Resiliency: Power outage is not a major data-loss risk here. Lose power during playback, you have no data at risk. Lose power during a rip, you'd probably restart the rip from scratch anyways. Individual file corruption is a relatively minor issue, since you have an off-line backup (the original discs) and lots of practice restoring from that backup. Systemic file corruption is your biggest risk, since that carries the biggest penalty (labor and downtime reripping entire collection). The best defense against that is a well-tested filesystem.
Performance: With the boot-on-demand setup, it doesn't sound like you foresee serving lots of clients. No need for anything fancy.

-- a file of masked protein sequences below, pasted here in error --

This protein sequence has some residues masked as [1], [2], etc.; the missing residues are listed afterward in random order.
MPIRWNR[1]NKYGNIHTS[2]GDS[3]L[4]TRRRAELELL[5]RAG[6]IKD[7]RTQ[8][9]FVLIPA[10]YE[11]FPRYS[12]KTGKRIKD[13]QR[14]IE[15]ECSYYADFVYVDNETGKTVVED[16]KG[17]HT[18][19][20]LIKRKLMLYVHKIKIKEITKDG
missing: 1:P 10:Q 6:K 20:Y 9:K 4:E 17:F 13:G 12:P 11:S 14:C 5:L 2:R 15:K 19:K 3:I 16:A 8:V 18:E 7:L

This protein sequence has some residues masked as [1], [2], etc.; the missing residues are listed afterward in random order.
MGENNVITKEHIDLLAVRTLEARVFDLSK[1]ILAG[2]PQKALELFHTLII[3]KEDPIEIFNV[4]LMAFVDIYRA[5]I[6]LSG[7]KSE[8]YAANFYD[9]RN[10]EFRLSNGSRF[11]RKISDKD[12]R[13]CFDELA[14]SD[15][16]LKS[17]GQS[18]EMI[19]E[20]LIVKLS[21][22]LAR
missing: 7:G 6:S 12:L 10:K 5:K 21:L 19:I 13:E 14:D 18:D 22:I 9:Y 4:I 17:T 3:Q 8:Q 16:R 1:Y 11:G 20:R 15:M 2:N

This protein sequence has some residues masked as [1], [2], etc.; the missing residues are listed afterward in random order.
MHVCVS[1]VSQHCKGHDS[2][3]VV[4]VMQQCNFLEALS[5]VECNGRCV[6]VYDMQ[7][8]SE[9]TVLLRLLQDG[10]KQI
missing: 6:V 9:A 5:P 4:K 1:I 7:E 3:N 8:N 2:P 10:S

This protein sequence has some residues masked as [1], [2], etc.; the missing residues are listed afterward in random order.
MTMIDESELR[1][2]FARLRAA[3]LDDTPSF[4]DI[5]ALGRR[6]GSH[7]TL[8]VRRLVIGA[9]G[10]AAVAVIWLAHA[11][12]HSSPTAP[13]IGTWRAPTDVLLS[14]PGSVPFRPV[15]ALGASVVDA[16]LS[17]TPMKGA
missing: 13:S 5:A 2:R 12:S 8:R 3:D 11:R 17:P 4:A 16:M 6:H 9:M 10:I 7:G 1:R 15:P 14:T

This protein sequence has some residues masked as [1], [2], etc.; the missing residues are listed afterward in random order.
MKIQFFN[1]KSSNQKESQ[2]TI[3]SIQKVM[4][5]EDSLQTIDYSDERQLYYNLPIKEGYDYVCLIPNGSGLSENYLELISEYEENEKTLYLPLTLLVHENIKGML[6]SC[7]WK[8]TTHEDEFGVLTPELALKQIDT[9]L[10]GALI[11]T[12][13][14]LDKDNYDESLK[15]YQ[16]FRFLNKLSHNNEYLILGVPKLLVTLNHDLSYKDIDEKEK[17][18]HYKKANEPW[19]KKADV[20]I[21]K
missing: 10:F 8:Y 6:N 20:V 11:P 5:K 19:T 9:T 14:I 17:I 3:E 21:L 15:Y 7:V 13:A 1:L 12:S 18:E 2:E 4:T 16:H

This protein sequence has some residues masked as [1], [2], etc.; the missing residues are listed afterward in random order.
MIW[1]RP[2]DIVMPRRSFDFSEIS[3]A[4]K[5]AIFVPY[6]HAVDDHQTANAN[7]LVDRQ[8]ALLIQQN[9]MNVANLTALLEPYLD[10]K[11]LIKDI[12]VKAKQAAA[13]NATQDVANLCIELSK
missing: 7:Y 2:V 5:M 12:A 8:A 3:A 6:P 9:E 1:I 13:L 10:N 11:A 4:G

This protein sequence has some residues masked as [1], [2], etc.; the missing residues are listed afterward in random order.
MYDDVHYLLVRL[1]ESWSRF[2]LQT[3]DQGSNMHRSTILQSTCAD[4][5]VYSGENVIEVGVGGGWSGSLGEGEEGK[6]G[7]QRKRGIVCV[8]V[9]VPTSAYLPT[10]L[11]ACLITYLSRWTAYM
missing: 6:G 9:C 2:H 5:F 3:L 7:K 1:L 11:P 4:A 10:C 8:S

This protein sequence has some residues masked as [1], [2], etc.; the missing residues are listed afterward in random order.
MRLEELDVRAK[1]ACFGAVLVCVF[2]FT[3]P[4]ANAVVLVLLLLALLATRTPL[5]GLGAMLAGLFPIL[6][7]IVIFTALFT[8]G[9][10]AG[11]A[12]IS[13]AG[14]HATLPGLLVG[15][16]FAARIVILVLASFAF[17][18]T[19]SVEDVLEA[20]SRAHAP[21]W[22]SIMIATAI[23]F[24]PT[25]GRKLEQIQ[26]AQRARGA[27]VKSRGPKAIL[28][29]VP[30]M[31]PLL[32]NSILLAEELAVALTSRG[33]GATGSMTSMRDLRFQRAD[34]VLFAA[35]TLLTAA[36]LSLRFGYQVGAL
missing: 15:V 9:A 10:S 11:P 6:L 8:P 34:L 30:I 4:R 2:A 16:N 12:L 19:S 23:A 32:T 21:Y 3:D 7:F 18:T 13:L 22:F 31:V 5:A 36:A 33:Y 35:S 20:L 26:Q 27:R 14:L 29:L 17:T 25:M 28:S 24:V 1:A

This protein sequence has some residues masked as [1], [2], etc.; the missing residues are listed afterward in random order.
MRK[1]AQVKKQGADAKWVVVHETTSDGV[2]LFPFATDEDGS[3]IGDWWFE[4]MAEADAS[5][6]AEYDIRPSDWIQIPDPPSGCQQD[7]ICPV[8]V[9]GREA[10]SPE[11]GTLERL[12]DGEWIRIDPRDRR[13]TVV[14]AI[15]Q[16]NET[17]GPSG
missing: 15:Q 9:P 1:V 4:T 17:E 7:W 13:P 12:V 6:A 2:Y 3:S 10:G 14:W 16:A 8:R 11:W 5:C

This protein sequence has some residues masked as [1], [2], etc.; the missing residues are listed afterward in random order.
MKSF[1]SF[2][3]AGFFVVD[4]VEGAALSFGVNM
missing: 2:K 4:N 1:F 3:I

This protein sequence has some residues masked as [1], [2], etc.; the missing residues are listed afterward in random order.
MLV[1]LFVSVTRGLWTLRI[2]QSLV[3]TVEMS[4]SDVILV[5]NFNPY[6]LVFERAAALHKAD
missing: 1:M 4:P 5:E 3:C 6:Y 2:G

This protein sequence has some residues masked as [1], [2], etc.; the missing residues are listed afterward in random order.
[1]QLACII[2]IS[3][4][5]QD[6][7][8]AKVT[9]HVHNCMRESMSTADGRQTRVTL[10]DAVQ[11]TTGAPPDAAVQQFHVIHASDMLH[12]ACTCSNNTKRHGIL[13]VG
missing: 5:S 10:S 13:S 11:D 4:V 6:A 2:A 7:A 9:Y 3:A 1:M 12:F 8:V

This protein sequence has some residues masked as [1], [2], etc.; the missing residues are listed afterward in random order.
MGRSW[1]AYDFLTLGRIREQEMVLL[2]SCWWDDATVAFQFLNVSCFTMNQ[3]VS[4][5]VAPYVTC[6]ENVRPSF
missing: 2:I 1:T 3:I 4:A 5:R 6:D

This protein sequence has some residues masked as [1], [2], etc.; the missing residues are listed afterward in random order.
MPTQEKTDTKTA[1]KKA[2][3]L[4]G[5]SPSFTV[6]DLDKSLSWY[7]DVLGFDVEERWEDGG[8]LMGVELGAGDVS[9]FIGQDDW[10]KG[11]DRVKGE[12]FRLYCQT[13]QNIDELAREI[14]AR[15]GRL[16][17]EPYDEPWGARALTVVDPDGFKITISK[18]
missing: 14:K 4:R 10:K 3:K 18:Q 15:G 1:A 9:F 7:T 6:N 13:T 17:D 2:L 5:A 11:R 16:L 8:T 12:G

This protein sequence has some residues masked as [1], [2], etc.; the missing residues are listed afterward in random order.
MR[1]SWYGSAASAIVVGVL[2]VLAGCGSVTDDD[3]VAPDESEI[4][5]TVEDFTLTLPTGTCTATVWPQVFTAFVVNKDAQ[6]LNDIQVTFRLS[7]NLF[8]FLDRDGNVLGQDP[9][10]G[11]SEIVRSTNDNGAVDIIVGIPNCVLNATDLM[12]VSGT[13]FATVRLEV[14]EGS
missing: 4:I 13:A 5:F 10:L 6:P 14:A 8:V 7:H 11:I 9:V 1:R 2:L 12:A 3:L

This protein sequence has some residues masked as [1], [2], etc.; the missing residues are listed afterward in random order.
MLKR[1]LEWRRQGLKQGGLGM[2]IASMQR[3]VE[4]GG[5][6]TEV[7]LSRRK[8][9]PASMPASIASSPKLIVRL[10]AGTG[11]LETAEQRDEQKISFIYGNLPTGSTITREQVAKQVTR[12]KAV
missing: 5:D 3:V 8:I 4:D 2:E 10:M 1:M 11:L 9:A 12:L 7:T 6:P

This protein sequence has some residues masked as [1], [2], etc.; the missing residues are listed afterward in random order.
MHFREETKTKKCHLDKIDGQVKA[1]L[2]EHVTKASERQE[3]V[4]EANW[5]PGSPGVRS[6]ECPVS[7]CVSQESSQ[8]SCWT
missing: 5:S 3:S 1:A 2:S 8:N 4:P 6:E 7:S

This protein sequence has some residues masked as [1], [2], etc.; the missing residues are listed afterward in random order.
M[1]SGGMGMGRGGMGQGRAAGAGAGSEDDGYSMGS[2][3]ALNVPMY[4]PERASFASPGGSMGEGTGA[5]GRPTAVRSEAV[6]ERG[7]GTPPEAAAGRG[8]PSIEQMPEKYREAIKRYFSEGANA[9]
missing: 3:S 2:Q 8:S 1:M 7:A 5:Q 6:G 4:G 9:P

In your shoes, I'd go with ext4 and forget about it. I might even consider ext2.
Another thing to think about is your raid setup. If the controller fails, what's your play? How long will it take to repair or replace it? How much more value does an 18TB RAID6 have over a 12TB RAID1 stack? You are covering yourself against 2 independent drive failures, but not all failures are independent (power surge, burst pipe, rack collapse, etc) In a 3-drive failure, you lose the whole collection with RAID6, but only 1/8th of the collection (on average) under RAID1.
What you are doing is basically providing a fast cache in front of slower storage (the original discs) This isn't like running a SAN that's holding OLTP databases, VM images, or encrypted data. In your scenario, partial data loss is tolerable. That changes the design.